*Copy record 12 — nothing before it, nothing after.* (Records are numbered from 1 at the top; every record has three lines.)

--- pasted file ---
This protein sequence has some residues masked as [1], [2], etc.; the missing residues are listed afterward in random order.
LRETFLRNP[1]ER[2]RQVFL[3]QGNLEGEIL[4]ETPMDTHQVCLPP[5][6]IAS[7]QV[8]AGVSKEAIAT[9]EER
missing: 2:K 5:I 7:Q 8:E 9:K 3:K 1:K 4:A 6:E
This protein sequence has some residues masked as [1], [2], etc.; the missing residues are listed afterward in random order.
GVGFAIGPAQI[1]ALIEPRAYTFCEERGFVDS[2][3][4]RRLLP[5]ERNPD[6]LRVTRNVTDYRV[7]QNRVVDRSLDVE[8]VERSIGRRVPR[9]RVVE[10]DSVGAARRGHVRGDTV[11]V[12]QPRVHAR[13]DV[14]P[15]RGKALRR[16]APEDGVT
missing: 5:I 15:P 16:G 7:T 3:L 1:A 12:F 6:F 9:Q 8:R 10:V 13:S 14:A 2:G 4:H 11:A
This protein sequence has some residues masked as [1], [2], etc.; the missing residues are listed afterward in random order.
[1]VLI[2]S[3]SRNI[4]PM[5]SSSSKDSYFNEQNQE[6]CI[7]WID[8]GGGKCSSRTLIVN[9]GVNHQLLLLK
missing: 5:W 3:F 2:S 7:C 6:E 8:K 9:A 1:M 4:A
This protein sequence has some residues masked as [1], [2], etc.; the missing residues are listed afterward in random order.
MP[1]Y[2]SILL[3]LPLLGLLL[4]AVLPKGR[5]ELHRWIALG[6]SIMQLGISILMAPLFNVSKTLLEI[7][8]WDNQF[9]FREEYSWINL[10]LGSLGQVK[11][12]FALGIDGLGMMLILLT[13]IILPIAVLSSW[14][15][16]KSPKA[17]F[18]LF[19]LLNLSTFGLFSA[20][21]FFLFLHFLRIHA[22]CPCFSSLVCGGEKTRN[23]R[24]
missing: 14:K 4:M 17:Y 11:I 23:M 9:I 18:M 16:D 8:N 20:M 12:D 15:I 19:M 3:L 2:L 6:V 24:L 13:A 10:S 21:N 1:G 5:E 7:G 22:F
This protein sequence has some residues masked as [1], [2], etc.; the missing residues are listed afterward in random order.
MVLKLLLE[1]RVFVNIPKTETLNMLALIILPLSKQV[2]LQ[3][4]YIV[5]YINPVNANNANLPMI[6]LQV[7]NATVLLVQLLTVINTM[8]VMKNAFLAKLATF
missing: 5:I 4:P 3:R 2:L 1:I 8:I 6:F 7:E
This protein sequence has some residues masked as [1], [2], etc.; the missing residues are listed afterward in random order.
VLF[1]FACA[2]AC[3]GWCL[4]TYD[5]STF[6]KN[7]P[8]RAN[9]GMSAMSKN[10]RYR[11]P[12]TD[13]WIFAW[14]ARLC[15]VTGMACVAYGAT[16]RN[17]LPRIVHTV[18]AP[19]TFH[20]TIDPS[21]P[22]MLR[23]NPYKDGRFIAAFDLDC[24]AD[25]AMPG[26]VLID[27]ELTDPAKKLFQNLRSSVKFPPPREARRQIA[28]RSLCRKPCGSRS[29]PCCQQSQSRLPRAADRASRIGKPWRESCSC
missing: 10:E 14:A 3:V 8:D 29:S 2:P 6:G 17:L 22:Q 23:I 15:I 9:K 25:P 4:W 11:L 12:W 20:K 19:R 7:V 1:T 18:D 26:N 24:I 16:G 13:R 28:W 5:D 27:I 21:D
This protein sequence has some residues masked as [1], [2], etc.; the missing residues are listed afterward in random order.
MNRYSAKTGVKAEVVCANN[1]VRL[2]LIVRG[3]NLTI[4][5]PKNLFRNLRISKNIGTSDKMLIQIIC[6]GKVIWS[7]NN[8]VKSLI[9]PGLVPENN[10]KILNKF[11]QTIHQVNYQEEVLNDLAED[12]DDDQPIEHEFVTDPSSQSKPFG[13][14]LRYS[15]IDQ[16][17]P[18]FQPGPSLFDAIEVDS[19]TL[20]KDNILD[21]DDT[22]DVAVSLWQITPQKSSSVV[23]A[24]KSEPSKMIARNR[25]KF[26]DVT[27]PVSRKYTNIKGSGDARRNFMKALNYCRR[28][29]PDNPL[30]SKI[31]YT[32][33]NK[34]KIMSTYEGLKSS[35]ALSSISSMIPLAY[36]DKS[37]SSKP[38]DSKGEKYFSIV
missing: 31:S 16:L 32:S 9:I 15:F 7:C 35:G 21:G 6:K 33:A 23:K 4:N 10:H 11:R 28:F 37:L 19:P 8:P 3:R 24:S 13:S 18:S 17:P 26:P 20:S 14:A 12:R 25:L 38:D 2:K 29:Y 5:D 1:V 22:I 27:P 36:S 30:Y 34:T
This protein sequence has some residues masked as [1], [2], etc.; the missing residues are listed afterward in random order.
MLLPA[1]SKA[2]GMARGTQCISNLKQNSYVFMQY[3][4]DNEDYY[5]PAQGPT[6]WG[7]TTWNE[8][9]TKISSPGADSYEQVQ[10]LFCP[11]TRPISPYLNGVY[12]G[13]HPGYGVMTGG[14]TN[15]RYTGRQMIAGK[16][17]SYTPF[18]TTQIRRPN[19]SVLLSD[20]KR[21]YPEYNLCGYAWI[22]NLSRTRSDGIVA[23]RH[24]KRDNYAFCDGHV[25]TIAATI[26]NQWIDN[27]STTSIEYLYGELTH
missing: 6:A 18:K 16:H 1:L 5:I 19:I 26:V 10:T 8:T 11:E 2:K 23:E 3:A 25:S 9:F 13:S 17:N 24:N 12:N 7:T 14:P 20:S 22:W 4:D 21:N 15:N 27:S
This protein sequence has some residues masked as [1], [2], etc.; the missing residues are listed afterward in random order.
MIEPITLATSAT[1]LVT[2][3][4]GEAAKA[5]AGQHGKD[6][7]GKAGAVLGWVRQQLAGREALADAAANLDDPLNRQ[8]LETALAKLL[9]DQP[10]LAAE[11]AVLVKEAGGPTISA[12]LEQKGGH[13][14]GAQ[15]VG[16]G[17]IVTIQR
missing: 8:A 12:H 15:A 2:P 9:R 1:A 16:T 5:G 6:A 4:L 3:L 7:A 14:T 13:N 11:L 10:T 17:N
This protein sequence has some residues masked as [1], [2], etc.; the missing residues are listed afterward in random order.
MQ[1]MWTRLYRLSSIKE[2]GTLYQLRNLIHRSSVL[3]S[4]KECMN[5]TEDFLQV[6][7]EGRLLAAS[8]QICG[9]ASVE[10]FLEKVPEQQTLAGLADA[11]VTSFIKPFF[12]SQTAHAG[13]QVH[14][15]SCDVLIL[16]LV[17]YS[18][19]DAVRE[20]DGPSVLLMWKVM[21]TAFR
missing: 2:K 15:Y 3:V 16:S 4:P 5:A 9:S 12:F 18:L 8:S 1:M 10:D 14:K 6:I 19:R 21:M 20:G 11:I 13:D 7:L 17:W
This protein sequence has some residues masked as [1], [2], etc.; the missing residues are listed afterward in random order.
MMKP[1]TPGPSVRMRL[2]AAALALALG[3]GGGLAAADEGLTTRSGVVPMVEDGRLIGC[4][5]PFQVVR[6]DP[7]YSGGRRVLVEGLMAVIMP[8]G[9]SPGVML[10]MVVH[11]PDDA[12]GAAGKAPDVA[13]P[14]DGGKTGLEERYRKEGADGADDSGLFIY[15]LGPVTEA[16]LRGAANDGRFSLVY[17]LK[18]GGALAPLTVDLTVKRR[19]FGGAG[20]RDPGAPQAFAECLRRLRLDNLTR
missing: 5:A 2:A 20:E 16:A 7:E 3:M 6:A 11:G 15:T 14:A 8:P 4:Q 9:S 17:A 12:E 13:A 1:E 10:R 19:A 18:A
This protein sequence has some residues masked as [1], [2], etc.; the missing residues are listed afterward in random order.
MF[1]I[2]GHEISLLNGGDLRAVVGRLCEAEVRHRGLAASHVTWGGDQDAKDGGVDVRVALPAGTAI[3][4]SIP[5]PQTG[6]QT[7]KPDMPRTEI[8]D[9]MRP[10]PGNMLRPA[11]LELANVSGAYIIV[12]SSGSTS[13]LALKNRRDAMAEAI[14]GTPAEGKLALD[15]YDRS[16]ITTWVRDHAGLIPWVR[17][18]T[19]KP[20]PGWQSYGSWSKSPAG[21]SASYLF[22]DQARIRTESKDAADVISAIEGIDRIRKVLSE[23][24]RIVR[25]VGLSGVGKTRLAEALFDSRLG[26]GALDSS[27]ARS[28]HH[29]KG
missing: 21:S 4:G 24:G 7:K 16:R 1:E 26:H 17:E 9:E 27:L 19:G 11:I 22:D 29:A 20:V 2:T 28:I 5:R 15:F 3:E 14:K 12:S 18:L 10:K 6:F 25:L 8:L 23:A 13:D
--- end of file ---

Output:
This protein sequence has some residues masked as [1], [2], etc.; the missing residues are listed afterward in random order.
MF[1]I[2]GHEISLLNGGDLRAVVGRLCEAEVRHRGLAASHVTWGGDQDAKDGGVDVRVALPAGTAI[3][4]SIP[5]PQTG[6]QT[7]KPDMPRTEI[8]D[9]MRP[10]PGNMLRPA[11]LELANVSGAYIIV[12]SSGSTS[13]LALKNRRDAMAEAI[14]GTPAEGKLALD[15]YDRS[16]ITTWVRDHAGLIPWVR[17][18]T[19]KP[20]PGWQSYGSWSKSPAG[21]SASYLF[22]DQARIRTESKDAADVISAIEGIDRIRKVLSE[23][24]RIVR[25]VGLSGVGKTRLAEALFDSRLG[26]GALDSS[27]ARS[28]HH[29]KG
missing: 21:S 4:G 24:G 7:K 16:R 1:E 26:H 17:E 9:E 27:L 19:G 11:I 22:D 29:A 20:V 2:T 28:I 5:R 15:F 3:E 14:K 12:S 18:L 10:K 6:F 25:L 8:L 23:A 13:D